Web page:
Offerings seen as a way forward, but investors hesitate

A bullish stance to his internet group’s IPO in London thismonth paid off for Mail.ru general director Dmitry GrishinSource: RIA Novosti

A bullish stance to his internet group’s IPO in London thismonth paid off for Mail.ru general director Dmitry GrishinSource: RIA Novosti

At the start of 2010, as much as $20bn worth of Russian stock was expected to go public. However, with equities stubbornly refusing to follow bond markets – which have been winding tighter for more than a year now – the market has seen just $3bn or so of this equity.

The tap is now turning back on. On the one hand, some companies have run out of wriggle room and can no longer avoid having to hunt cash to reduce their debt. For most, the bond markets are still too expensive, and the banks are tightening requirements on borrowers. As Peter Westin, chief equity strategist at investment bank Aton, suggests: “In short, to some extent it’s a natural process as we come out of the economic crisis.”

Yet others clearly sense that emerging market investors are finally ready to cash in the profits they’ve made in markets such as China, India, South Africa and Turkey to take a chance on Russia’s cheap stocks. As Chris Weafer, chief strategist at Uralsib, wrote on October 29, over the previous week, Russian funds attracted the highest inflows of any emerging market for the first time since May.

Tom Mundy, chief strategist at Otkritie Financial Corporation, says: “There’s already cash on the sidelines that could be tempted by some of these offers.”

That money won’t rush willy-nilly into these deals, however. Investors remain wary of Russian IPOs, and with good reason: their track record is horrendous. “I think the market will be very cynical,” says Mr Mundy.

In fact, at the end of October, not a single Russian company that listed in 2010 was currently trading above its issue price. IRC, which was first out of the gate in October, found out quickly just how suspicious investors remain: the non-precious metals division of Petropavlovsk slashed its proposed $500m offer in Hong Kong by 50pc in the face of low bids.

Some suggest that the offer suffered from a lack of enthusiasm for Russia’s opaque and heavily taxed natural resources sectors. “[They’ve] pulled down the [price/earnings] ratio for a while,” says Mr Westin. “If you believe in the oil price, you don’t go for Russian oil companies, you go for the domestic-facing names” – especially as they too now offer “a significant discount to emerging-market peers”. Mr Mundy picks out retailer O’Key as one of the most interesting names. “Retail is a sector that people want exposure to – there are relatively few names to choose from, and consumption numbers are rising thanks to the government’s financial support.”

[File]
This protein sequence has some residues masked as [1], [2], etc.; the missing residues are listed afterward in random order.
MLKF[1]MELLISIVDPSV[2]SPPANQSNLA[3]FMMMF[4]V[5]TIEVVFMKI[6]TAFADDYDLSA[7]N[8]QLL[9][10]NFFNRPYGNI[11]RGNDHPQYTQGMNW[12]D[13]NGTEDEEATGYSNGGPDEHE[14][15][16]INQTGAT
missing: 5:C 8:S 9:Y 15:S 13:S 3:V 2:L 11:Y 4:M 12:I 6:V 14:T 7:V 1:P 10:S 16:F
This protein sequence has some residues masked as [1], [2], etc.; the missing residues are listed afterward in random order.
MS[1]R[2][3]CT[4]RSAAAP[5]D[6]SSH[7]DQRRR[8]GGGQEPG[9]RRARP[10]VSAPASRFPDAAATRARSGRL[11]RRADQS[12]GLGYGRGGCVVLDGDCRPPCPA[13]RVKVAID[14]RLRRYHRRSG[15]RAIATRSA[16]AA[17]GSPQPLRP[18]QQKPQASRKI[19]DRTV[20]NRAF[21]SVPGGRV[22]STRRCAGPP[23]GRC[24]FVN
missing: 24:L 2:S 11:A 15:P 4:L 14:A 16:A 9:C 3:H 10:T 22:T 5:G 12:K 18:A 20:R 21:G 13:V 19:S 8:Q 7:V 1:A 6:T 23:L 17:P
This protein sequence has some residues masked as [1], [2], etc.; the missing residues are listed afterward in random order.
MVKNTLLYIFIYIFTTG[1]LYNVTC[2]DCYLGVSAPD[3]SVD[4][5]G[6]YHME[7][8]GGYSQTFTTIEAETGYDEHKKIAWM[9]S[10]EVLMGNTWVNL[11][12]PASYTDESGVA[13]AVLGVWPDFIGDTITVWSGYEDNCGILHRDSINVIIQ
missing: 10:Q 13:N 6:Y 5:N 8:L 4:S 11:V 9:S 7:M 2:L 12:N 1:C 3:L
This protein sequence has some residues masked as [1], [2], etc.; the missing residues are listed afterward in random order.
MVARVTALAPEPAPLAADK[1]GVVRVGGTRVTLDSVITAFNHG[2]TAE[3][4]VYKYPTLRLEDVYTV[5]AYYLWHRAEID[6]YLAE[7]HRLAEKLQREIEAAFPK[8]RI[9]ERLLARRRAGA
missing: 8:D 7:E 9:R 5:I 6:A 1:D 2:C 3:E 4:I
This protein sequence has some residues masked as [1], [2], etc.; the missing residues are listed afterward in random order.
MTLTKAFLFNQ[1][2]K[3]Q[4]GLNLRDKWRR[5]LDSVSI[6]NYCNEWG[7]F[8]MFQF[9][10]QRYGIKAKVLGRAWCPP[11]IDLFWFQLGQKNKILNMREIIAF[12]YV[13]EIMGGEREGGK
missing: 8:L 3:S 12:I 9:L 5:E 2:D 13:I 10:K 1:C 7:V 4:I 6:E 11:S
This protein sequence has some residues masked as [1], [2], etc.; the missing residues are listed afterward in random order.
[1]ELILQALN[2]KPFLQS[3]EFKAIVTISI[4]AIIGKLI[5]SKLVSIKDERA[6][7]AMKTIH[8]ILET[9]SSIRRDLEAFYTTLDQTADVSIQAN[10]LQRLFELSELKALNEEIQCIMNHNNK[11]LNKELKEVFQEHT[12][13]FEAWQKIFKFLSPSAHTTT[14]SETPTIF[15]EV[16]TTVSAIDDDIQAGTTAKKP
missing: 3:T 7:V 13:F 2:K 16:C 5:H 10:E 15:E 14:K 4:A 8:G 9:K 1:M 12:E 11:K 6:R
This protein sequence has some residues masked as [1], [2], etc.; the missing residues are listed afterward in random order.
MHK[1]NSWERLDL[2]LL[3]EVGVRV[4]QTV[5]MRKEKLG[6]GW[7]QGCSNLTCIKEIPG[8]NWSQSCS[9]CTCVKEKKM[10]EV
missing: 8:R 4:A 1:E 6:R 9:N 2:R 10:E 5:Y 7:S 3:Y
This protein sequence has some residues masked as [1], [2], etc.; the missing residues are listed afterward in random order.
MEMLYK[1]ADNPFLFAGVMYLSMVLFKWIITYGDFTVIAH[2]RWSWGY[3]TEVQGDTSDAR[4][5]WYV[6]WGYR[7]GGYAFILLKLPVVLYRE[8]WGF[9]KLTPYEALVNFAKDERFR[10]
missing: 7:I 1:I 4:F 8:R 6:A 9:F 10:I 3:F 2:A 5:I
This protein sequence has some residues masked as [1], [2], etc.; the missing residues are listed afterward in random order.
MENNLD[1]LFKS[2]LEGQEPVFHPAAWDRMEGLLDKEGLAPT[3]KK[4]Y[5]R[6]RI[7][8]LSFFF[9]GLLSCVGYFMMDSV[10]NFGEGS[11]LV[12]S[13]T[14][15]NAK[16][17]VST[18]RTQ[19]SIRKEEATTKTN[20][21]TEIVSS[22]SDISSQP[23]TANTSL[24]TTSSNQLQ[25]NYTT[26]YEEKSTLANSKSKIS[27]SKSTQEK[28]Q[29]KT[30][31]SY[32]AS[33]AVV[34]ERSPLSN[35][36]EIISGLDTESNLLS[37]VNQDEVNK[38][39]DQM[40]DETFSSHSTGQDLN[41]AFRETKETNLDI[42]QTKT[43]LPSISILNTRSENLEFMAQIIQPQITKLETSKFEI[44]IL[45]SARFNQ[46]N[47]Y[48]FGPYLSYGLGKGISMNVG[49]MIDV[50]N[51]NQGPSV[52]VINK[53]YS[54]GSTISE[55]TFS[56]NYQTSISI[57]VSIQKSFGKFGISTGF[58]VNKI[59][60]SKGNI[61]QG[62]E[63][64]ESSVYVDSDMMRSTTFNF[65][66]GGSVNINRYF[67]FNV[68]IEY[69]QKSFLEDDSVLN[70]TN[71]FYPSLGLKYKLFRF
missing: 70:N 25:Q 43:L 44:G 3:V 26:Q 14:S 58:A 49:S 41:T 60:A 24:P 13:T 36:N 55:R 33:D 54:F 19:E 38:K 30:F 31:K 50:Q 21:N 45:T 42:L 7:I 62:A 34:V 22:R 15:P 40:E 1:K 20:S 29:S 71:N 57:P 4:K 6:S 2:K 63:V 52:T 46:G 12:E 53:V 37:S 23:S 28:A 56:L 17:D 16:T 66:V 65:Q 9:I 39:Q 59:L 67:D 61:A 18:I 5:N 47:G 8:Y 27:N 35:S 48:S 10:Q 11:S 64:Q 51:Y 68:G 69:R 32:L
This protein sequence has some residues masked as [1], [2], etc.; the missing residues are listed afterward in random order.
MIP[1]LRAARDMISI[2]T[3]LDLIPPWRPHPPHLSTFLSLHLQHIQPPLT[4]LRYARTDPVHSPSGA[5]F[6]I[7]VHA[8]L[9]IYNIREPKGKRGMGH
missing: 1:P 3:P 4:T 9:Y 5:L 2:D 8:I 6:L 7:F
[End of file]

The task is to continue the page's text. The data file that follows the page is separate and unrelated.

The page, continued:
Indeed, although some analysts continue to suggest that the St Petersburg grocery retailer looked 5pc above its fair value, even at the bottom of its proposed pricing range of $9.9-$12.9 per GDR, the company managed to close the bid book on November 2 at $11.00 – a much better performance than any other issuer so far this year. That said, the company still fell 17pc short of the $540m it had originally hoped for.

Most bullish of the whole batch has been internet group Mail.ru, whose initial pricing range for its debut in London values the company “notably higher than most international peers”, according to Konstantin Chernyshev of Uralsib.

However, driven by the company’s positioning as a high-calibre tech stock, and offering exposure to both the consumption story and “Russia’s human capital” suggests Mr Mundy, the bid book was filled towards the top of the range in early November.

Yet at the same time, others continue to struggle with the persistent gap between expectations and the refusal of investors to pay top dollar. “Companies have to come to the market with transparency and a healthy discount,” Mr Mundy warns, “then some of these sales should go well.” The same mantra was heard at the start of the year, but, after the first few issues proved the point, the pipeline promptly dried up.

It seems unlikely then that every one of the companies that have announced plans to list in the near term will actually go through with it.

However, with a $50bn privatisation programme pencilled in for 2011-15, it may be the only opportunity many will get.

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